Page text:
I seem to remember that Antivir PE doesn't offer real-time scanning anyway; is that correct? I thought you had to run the scan explicitly.

    That's interesting if some programs ask the admin password. I'm also using XP Pro SP2, and most installers I've seen just fail if you're not an admin user. You usually need to go through Windows' switch users process to become an admin user to install software. For smaller programs that don't need an installer (e.g. PuTTY), there's no need to go into the admin account.

    A few badly-written programs won't work at all with a limited account. Not many though. The only one I have like this is something that came with my old Toshiba mp3 player. You can just use your admin account to run these programs, if you can't find replacements.

    A couple tips: Auto-updaters tend to barf due to the limited account... often with cryptic error messages. I shut off auto-update in Firefox, Yahoo Messenger, etc., and once a month (or so) I switch to my admin account to update those programs. Windows' own auto-update works fine; you don't need to worry about that... but if you run Windows Update explicitly (i.e. for optional updates) you'll need to use your admin account.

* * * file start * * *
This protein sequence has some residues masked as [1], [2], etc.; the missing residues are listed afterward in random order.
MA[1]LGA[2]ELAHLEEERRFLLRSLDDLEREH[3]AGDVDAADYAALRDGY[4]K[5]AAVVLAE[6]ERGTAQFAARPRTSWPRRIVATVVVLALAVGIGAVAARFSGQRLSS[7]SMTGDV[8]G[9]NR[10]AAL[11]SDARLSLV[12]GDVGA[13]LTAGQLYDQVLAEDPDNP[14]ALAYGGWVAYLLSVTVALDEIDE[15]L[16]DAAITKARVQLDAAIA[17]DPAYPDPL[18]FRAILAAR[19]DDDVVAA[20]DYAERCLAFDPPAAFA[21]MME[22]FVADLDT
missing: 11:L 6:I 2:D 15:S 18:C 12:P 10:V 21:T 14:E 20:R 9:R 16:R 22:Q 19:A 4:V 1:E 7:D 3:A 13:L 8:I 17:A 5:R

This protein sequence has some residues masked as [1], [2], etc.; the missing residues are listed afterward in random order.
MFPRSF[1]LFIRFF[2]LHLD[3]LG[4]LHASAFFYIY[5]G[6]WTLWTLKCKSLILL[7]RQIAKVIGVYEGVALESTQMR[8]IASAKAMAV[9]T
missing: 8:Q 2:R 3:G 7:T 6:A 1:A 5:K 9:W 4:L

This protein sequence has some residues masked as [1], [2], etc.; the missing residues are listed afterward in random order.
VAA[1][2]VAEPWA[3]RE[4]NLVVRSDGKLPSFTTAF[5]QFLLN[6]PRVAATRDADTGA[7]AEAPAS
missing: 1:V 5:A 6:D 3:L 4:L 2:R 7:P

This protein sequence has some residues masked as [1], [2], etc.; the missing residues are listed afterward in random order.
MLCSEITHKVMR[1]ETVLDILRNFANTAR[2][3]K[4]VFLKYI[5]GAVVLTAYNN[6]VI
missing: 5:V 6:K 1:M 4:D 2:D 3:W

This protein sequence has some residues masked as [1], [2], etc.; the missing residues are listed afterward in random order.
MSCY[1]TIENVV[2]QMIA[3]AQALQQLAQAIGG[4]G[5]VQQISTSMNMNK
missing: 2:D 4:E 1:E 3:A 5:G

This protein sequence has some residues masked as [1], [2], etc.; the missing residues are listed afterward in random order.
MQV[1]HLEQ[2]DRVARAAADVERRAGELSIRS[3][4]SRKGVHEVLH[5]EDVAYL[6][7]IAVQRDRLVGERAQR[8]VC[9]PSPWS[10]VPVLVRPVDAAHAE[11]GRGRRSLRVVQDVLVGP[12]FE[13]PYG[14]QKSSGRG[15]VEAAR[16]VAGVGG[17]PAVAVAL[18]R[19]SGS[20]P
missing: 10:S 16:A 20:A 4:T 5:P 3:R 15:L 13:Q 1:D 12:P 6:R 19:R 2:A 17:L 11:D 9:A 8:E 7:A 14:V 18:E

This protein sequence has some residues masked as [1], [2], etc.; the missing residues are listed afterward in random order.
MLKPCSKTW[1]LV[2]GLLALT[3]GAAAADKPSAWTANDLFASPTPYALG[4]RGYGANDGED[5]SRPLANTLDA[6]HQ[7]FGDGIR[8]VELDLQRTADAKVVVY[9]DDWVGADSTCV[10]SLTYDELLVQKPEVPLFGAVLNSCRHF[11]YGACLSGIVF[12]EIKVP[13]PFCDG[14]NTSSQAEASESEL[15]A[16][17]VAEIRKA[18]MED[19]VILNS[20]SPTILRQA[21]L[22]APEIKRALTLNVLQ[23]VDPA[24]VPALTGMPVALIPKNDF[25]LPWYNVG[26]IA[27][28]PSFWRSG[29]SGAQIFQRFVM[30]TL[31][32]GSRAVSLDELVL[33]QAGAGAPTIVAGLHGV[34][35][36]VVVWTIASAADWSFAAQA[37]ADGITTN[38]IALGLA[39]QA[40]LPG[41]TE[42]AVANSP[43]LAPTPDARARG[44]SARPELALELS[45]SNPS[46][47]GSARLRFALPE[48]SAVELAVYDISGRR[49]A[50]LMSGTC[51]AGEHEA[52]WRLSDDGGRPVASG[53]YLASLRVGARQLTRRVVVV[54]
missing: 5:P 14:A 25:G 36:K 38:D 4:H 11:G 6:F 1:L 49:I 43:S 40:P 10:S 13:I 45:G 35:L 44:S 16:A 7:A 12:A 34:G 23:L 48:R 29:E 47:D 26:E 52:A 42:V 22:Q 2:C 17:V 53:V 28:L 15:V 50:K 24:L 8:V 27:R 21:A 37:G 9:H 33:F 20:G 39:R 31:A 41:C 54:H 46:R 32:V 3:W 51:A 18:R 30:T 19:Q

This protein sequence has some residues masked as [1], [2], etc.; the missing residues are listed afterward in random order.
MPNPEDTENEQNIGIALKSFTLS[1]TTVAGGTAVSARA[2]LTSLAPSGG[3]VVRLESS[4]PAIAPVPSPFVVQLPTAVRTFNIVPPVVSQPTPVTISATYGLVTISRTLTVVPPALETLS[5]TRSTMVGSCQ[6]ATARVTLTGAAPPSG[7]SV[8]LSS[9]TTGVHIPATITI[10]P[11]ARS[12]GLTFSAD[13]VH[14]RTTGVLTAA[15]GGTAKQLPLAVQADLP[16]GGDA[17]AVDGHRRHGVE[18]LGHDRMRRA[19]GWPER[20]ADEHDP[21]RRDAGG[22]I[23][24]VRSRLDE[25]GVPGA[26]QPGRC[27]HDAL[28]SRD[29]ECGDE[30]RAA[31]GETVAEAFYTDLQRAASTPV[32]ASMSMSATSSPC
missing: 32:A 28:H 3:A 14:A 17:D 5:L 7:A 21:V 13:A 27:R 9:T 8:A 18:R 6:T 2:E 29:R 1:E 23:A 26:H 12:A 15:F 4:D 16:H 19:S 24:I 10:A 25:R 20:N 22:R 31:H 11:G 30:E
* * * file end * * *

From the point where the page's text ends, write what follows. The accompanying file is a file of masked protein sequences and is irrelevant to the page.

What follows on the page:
Changing most control panel settings or the registry also requires admin privilege. Finally, you can fine-tune the privileges in Control Panel > Administrative Tools > Computer Management > Local Users and Groups. (This is XP Pro only I think.) I added my limited user to the Network Admins group so I can enable and disable my wireless connection. Don't go too nuts here though, or you'll lose the benefit of having a limited user.

    Vista should make all of this easier with User Account Control, so you can just key in your password for a specific task that requires admin privileges. (I don't have Vista yet though.)
     
  5. Phil

    Phil Retired

    Reputations:
    4,415
    Messages:
    17,036
    Likes Received:
    0
    Trophy Points:
    455
    yeah, like you say one of the top. I tested the rest of the top.

    Do you have any objective research indicating that Kaspersky is considerably better than McAfee, Norton, Avast and all the rest?

    If so I might be tempted to another test. For now I am happy with my new security settings.
     
  6. Phil

    Phil Retired

    Reputations:
    4,415
    Messages:
    17,036
    Likes Received:
    0
    Trophy Points:
    455
    I think it does offer real time scanning, because when I ran the infected .exe file it noticed 3 or 4 infection attempts.


    Yeah only one program did that. I thought it was Acronis True Image.

    I have had installed twice. I went back to XP twice.

    I like the minimalistic XP interface. I also like the higher performance in 3D and less menu latency. Even though my hardware is very suitable for Vista.